# Wazuh and Suricata on Turris

The Turris router is a very interesting linux-based networking device with plenty of computing power, it would be pity to use it only as a regular OpenWRT router. It today's world of cyber attacks it can be used as a network monitoring device with an IDS (Intrusion detection system) capability.

## How does it work?

The IDS is a system that monitors network traffic for malicious activity like botnets talking to command servers and policy violations (e.g. using torrents in company network). There are multiple implementations of NIDS (Network intrusion detection system), e.g. very popular Snort, Zeek/Bro,.. The Suricata IMHO the most popular solution today as it's multithreaded and uses a same format of the rules as the Snort.

The working principle is simple: Suricata listens on one or multiple network interfaces and analyzes the incoming packets, the packets are matched against a set of rules describing what data we are interested in. If the packet matches any enabled rule a log entry is created (with details like source/destination IP, protocol, rule that was triggered, rule description, severity of the captured packet (info/network breach,...)). Optionally also the raw packet data can be attached to the log for further analysis by a security team. That's not all, the suricata can also log DNS requests, expired TLS ceritificates in the communication, etc.

As the security threats are always evolving, the rules for matching malicious data has to evolve too and therefore we have to periodically fetch the update. The another part of the puzzle is the suricata-update script that pulls set of rules from the internet and assembles a rule set for the suricata. There are dozens of various free and payed rule sets, the most used free set is the Emerging threats, it's usually bundled together with the suricata and it's the default set for the suricata-update. If you check the help for the script, there's a way to add around a dozen of other sources. The suricata-updatecan be run periodically by cron, keeping the rules up to date with the ever evolving world of attacks.

Once you start the Suricata, it will log all the alerts into /var/log/suricata/eve.json and several other logs in the same directory. Nice, but it's annoying to check all the logs directly on the turris all the time, also searching and visualizing the data is not very intuitive and simple. We need some tool to store and analyze these logs. This part is the most complicated one during the initial setups. There are thousands of options for this, e.g. professional tool OSSIM, nice looking EveBox frontend, etc.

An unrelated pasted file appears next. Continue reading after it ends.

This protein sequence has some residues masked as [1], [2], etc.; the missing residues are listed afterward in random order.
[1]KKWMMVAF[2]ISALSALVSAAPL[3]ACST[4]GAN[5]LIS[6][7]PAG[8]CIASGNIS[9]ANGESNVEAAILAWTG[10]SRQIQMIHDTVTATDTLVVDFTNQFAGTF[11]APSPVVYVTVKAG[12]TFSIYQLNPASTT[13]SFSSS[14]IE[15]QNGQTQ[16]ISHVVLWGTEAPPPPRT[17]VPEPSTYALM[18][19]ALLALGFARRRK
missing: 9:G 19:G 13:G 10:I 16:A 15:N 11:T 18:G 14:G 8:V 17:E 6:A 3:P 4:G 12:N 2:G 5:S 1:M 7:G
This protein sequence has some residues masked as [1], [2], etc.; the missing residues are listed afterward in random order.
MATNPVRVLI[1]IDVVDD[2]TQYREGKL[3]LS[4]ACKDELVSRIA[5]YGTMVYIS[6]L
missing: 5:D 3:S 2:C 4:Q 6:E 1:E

Today it's popular to use Elasticsearch to store the logs on the central server and Kibana to generate visualizations. If you are running the whole stack on a single machine, it's quite straightforward to configure tools like filebeat to parse the logs and store them in Elastic. Building custom Kibana dashboards isn't very easy, so it's better to use e.g. the EveBox to see the IDS events.

But if you run elasticsearch server on a different machine, it's a completely different story. There's no filebeat release for Turris, therefore you can't simply send logs to elastic in the ordinary way. I had some minor luck with sending the logs over syslog-ng to remote machine, but it was rather complicated to get them into the elastic in format I needed for EveBox. Here steps in the Wazuh SIEM (Security Information and Event Management) solution that's based on elasticsearch and has a suricata events support. It's an overkill as hell, as it's designed to perform analysis of security events, rootkit detection, log analysis, etc. on many servers setup, but I wanted to deploy such solution anyway one day, so why not to do it now.

## Install Suricata IDS on Turris

On Turris, run:

# Install suricata package and suricata-update script
opkg install python3-pip suricata-bin
pip3 install suricata-update

# fetch suricata rules
suricata-update -D /etc/suricata